# «Exponential Speedup of Fixed-Parameter Algorithms for Classes of Graphs Excluding Single-Crossing Graphs as Minors Erik D. Demaine1, MohammadTaghi ...»

Algorithmica manuscript No.

(will be inserted by the editor)

Exponential Speedup of Fixed-Parameter Algorithms

for Classes of Graphs Excluding Single-Crossing

Graphs as Minors

Erik D. Demaine1, MohammadTaghi Hajiaghayi1, Dimitrios M. Thilikos2

MIT Computer Science and Artiﬁcial Intelligence Laboratory, 32 Vassar St., Cambridge,

MA 02139, USA, e-mail: {edemaine,hajiagha}@mit.edu

Departament de Llenguatges i Sistemes Inform` tics, Universitat Polit` cnica de Catalunya,

a e Campus Nord – M` dul C5, c/Jordi Girona Salgado 1-3, E-08034, Barcelona, Spain, eo mail: sedthilk@lsi.upc.es The date of receipt and acceptance will be inserted by the editor

**Abstract**

We present a ﬁxed-parameter algorithm that constructively solves the k-dominating set problem on any class of graphs excluding a single-crossing graph (a graph that can be drawn in the plane with at most one crossing) as a minor in √ O(49.55 k nO(1) ) time. Examples of such graph classes are the K3,3 -minor free graphs and the K5 -minor-free graphs. As a consequence, we extend our results to several other problems such as vertex cover, edge dominating set, independent set, clique-transversal set, kernels in digraphs, feedback vertex set, and a collection of vertex-removal problems. Our work generalizes and extends the recent results of exponential speedup in designing ﬁxed-parameter algorithms on planar graphs due to Alber et al. to other (nonplanar) classes of graphs.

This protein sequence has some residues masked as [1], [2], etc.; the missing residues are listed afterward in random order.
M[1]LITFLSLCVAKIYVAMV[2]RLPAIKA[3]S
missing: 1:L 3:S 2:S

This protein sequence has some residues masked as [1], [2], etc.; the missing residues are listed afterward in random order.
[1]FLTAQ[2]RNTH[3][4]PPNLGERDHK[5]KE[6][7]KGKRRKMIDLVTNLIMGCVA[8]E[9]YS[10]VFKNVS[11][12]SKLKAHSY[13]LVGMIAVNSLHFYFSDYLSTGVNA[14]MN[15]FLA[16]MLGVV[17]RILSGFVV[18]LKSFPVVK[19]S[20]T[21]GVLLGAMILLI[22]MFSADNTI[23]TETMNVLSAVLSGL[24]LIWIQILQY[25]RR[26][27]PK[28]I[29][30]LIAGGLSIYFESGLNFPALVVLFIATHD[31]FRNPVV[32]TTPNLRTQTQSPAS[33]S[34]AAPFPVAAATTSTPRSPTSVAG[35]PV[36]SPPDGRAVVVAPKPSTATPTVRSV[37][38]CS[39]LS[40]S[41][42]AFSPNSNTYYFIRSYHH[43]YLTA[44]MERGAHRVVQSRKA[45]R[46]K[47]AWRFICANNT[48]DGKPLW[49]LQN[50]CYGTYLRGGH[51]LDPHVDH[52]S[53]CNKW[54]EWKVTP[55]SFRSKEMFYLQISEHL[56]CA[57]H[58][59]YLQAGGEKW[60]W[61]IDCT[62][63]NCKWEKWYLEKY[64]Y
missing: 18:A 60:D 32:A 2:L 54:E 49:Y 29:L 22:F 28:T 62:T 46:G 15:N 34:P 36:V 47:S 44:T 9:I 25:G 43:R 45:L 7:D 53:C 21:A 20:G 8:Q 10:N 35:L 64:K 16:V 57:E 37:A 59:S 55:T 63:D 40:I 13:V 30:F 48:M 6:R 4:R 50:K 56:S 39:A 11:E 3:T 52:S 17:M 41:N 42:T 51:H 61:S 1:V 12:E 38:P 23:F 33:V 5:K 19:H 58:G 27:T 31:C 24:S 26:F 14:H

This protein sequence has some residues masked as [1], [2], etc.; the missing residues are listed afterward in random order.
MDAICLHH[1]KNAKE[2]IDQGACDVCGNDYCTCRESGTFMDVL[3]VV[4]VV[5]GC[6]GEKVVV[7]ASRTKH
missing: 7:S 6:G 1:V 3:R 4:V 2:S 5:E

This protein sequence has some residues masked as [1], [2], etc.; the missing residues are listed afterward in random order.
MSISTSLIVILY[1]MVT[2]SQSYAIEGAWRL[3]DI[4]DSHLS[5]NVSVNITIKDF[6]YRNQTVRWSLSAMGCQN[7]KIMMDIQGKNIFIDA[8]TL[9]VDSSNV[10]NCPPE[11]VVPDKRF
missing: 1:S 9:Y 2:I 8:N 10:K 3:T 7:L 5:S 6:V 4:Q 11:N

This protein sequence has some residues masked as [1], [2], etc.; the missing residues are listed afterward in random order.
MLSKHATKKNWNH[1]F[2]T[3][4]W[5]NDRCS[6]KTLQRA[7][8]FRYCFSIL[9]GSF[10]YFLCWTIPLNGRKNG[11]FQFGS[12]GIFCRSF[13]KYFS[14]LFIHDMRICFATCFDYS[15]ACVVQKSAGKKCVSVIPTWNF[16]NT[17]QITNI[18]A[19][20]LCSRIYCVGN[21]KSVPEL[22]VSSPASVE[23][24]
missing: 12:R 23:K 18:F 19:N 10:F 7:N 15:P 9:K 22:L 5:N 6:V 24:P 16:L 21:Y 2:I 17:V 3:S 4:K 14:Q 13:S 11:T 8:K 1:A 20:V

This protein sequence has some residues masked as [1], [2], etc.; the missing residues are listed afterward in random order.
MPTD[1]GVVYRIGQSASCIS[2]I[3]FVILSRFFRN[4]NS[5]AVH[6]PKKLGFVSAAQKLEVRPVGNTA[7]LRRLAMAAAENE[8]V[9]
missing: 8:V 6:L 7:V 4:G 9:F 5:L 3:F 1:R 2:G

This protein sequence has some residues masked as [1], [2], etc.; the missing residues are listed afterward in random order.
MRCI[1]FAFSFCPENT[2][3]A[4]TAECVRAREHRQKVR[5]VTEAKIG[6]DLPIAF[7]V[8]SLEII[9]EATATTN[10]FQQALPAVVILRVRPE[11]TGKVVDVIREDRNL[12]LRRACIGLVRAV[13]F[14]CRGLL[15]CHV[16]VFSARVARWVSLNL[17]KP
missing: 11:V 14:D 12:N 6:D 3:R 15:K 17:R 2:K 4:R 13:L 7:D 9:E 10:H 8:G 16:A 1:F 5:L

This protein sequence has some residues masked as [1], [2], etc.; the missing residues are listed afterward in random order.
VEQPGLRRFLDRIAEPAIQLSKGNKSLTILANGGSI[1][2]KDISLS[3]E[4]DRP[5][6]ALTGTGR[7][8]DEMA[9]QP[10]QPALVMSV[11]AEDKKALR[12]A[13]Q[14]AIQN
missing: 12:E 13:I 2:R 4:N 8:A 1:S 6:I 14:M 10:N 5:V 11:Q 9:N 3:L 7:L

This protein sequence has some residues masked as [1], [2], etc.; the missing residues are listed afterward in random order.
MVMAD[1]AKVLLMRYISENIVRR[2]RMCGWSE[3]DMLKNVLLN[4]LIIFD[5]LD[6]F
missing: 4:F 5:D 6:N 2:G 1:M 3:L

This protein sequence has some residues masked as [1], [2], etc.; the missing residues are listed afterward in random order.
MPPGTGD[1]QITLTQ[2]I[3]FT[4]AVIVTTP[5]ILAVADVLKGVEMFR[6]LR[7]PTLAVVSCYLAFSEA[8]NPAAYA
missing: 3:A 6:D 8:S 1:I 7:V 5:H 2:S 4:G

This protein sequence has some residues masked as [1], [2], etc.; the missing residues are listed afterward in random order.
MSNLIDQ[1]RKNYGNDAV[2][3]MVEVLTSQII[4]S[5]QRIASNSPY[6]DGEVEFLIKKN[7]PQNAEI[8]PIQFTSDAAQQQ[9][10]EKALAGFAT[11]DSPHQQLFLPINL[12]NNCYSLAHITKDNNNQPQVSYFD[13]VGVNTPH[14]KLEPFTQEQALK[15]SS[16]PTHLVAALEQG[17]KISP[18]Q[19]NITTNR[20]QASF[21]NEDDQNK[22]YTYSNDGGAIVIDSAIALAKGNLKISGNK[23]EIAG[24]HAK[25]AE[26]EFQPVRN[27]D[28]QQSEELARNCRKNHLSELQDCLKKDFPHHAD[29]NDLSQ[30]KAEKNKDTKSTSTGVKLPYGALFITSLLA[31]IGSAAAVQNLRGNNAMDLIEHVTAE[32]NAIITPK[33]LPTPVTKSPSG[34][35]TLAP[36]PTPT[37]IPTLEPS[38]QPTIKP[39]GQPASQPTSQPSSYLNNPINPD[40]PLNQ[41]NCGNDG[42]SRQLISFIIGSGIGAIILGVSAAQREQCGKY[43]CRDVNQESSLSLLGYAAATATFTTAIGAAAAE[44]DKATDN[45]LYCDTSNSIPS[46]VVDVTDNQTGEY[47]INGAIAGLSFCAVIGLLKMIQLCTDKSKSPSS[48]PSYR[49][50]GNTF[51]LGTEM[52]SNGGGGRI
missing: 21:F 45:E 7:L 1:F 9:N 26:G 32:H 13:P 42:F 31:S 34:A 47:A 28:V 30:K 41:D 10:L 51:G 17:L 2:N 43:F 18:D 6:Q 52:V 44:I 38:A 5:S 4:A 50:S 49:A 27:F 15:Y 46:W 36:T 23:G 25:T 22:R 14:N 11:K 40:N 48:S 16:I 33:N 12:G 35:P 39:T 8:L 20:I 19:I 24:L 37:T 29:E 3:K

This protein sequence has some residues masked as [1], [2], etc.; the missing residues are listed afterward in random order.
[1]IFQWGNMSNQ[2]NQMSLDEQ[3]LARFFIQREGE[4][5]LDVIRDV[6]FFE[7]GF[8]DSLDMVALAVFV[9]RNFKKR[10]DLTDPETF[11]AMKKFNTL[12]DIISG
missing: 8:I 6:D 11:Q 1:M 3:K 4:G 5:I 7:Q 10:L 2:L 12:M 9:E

1 Introduction According to a 1998 survey book [HHS98], there are more than 200 published research papers on solving domination-like problems on graphs. Because this problem is very hard and NP-complete even for special kinds of graphs such as planar graphs, much attention has focused on solving this problem on a more restricted class of graphs. It is well-known that this problem can be solved on trees [CGH75] A preliminary version of this paper appeared in the Proceedings of the 13th Annual International Symposium on Algorithms and Computation (ISAAC 2002). The work of the third author was supported by the IST Program of the EU under contract number IST-99ALCOM-FT) and by the Spanish CYCIT TIC-2000-1970-CE.

Supported by the EU within the 6th Framework Programme under contract 001907 (DELIS) and by the Spanish CICYT project TIC-2002-04498-C05-03 (TRACER).

2 Erik D. Demaine et al.

or even the generalization of trees, graphs of bounded treewidth [TP93]. The approximability of the dominating set problem has received considerable attention, but it is not known and it is not believed that this problem has constant-factor approximation algorithms on general graphs [ACG+ 99].